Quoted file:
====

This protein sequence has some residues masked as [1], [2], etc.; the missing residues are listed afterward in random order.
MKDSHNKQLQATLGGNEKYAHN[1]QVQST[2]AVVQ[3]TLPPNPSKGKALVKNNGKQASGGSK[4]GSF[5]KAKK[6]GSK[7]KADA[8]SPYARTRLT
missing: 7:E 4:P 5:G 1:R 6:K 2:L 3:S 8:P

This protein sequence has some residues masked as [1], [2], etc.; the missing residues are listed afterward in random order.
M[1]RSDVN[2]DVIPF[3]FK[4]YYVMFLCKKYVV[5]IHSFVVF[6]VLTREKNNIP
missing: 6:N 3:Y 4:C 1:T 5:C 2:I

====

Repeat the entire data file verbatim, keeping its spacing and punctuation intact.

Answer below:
This protein sequence has some residues masked as [1], [2], etc.; the missing residues are listed afterward in random order.
MKDSHNKQLQATLGGNEKYAHN[1]QVQST[2]AVVQ[3]TLPPNPSKGKALVKNNGKQASGGSK[4]GSF[5]KAKK[6]GSK[7]KADA[8]SPYARTRLT
missing: 7:E 4:P 5:G 1:R 6:K 2:L 3:S 8:P

This protein sequence has some residues masked as [1], [2], etc.; the missing residues are listed afterward in random order.
M[1]RSDVN[2]DVIPF[3]FK[4]YYVMFLCKKYVV[5]IHSFVVF[6]VLTREKNNIP
missing: 6:N 3:Y 4:C 1:T 5:C 2:I